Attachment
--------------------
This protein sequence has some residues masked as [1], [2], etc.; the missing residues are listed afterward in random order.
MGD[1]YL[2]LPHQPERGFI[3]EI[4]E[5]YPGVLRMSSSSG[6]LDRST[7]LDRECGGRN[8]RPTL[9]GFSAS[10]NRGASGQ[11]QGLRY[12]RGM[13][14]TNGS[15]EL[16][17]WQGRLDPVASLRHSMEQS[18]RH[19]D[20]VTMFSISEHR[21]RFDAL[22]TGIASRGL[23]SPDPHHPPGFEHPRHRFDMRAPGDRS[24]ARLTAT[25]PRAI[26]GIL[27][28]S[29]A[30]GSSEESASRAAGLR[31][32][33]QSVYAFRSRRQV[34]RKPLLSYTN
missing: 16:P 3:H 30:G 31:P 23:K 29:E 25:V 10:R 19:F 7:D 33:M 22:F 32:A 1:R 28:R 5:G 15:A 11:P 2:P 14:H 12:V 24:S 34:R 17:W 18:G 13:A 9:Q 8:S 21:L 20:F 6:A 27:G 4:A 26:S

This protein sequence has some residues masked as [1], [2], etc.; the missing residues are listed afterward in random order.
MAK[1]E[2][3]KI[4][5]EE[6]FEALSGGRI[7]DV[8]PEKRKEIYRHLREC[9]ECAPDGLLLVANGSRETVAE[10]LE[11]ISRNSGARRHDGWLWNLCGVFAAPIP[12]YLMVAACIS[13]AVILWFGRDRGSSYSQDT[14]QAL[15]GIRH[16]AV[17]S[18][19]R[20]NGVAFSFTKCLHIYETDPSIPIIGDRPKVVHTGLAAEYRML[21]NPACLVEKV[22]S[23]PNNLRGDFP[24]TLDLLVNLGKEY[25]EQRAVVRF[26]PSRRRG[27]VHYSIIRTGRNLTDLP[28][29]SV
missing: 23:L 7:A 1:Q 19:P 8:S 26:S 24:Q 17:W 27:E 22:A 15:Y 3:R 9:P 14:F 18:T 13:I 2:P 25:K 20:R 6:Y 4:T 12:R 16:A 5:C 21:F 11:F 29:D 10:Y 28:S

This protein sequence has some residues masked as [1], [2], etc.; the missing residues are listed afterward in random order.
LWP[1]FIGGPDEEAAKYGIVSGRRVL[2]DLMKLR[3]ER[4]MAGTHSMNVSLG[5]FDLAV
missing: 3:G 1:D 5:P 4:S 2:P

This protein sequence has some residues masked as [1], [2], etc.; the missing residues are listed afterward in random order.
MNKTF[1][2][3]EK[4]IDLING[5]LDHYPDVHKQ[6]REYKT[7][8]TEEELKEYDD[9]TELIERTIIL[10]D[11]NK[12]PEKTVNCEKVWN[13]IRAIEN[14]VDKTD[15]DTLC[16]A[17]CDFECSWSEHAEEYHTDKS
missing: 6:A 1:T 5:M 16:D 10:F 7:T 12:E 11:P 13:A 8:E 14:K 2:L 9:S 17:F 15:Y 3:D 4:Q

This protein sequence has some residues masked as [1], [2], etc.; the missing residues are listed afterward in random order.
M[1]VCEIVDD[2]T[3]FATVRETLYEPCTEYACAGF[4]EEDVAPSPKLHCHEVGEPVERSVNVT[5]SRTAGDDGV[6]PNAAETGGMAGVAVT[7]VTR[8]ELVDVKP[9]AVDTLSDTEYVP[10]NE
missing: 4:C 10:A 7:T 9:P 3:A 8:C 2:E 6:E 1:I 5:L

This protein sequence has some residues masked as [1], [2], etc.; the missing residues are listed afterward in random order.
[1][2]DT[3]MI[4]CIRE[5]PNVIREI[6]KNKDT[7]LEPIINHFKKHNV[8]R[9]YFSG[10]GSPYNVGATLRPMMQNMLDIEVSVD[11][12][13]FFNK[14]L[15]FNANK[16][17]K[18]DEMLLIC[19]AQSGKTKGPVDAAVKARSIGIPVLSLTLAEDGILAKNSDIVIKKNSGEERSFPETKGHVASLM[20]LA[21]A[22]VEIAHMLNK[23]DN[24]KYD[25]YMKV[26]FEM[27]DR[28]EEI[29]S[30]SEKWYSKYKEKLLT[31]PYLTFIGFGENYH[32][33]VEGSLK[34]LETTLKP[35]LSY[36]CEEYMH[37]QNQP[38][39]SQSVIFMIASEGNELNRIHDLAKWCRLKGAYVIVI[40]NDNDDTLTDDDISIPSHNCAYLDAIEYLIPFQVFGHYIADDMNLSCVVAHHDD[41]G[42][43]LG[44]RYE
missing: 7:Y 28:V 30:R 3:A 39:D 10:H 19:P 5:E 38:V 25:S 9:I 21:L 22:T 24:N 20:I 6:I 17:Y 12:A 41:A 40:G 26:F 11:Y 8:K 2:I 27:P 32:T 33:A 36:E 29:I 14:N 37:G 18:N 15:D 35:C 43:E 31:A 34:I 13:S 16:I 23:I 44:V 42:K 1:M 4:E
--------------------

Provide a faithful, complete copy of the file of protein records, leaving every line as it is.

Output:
This protein sequence has some residues masked as [1], [2], etc.; the missing residues are listed afterward in random order.
MGD[1]YL[2]LPHQPERGFI[3]EI[4]E[5]YPGVLRMSSSSG[6]LDRST[7]LDRECGGRN[8]RPTL[9]GFSAS[10]NRGASGQ[11]QGLRY[12]RGM[13][14]TNGS[15]EL[16][17]WQGRLDPVASLRHSMEQS[18]RH[19]D[20]VTMFSISEHR[21]RFDAL[22]TGIASRGL[23]SPDPHHPPGFEHPRHRFDMRAPGDRS[24]ARLTAT[25]PRAI[26]GIL[27][28]S[29]A[30]GSSEESASRAAGLR[31][32][33]QSVYAFRSRRQV[34]RKPLLSYTN
missing: 16:P 3:H 30:G 31:P 23:K 29:E 25:V 10:R 19:F 7:D 33:M 22:F 32:A 1:R 28:R 5:G 15:A 11:P 2:P 14:H 12:V 24:S 34:R 17:W 18:G 13:A 9:Q 8:S 21:L 20:F 6:A 27:G 4:A 26:S

This protein sequence has some residues masked as [1], [2], etc.; the missing residues are listed afterward in random order.
MAK[1]E[2][3]KI[4][5]EE[6]FEALSGGRI[7]DV[8]PEKRKEIYRHLREC[9]ECAPDGLLLVANGSRETVAE[10]LE[11]ISRNSGARRHDGWLWNLCGVFAAPIP[12]YLMVAACIS[13]AVILWFGRDRGSSYSQDT[14]QAL[15]GIRH[16]AV[17]S[18][19]R[20]NGVAFSFTKCLHIYETDPSIPIIGDRPKVVHTGLAAEYRML[21]NPACLVEKV[22]S[23]PNNLRGDFP[24]TLDLLVNLGKEY[25]EQRAVVRF[26]PSRRRG[27]VHYSIIRTGRNLTDLP[28][29]SV
missing: 23:L 7:A 1:Q 19:P 8:S 26:S 24:Q 17:W 27:E 22:A 15:Y 3:R 9:P 14:F 18:T 13:I 2:P 25:K 20:R 6:Y 4:T 12:R 16:A 5:C 21:F 11:F 29:D 10:Y 28:S

This protein sequence has some residues masked as [1], [2], etc.; the missing residues are listed afterward in random order.
LWP[1]FIGGPDEEAAKYGIVSGRRVL[2]DLMKLR[3]ER[4]MAGTHSMNVSLG[5]FDLAV
missing: 3:G 1:D 5:P 4:S 2:P

This protein sequence has some residues masked as [1], [2], etc.; the missing residues are listed afterward in random order.
MNKTF[1][2][3]EK[4]IDLING[5]LDHYPDVHKQ[6]REYKT[7][8]TEEELKEYDD[9]TELIERTIIL[10]D[11]NK[12]PEKTVNCEKVWN[13]IRAIEN[14]VDKTD[15]DTLC[16]A[17]CDFECSWSEHAEEYHTDKS
missing: 6:A 1:T 5:M 16:D 10:F 7:T 12:E 11:P 13:A 8:E 14:K 2:L 9:S 17:F 15:Y 3:D 4:Q

This protein sequence has some residues masked as [1], [2], etc.; the missing residues are listed afterward in random order.
M[1]VCEIVDD[2]T[3]FATVRETLYEPCTEYACAGF[4]EEDVAPSPKLHCHEVGEPVERSVNVT[5]SRTAGDDGV[6]PNAAETGGMAGVAVT[7]VTR[8]ELVDVKP[9]AVDTLSDTEYVP[10]NE
missing: 4:C 10:A 7:T 9:P 3:A 8:C 2:E 6:E 1:I 5:L

This protein sequence has some residues masked as [1], [2], etc.; the missing residues are listed afterward in random order.
[1][2]DT[3]MI[4]CIRE[5]PNVIREI[6]KNKDT[7]LEPIINHFKKHNV[8]R[9]YFSG[10]GSPYNVGATLRPMMQNMLDIEVSVD[11][12][13]FFNK[14]L[15]FNANK[16][17]K[18]DEMLLIC[19]AQSGKTKGPVDAAVKARSIGIPVLSLTLAEDGILAKNSDIVIKKNSGEERSFPETKGHVASLM[20]LA[21]A[22]VEIAHMLNK[23]DN[24]KYD[25]YMKV[26]FEM[27]DR[28]EEI[29]S[30]SEKWYSKYKEKLLT[31]PYLTFIGFGENYH[32][33]VEGSLK[34]LETTLKP[35]LSY[36]CEEYMH[37]QNQP[38][39]SQSVIFMIASEGNELNRIHDLAKWCRLKGAYVIVI[40]NDNDDTLTDDDISIPSHNCAYLDAIEYLIPFQVFGHYIADDMNLSCVVAHHDD[41]G[42][43]LG[44]RYE
missing: 7:Y 28:V 30:R 3:A 39:D 10:H 19:P 5:E 38:V 25:S 9:I 21:L 22:T 24:N 20:I 6:I 17:Y 12:A 41:A 40:G 26:F 11:Y 8:K 2:I 27:P 32:T 33:A 36:E 29:I 14:N 37:G 18:N 15:D 35:C 43:E 31:A 34:I 13:S 16:I 23:I 44:V 42:K 1:M 4:E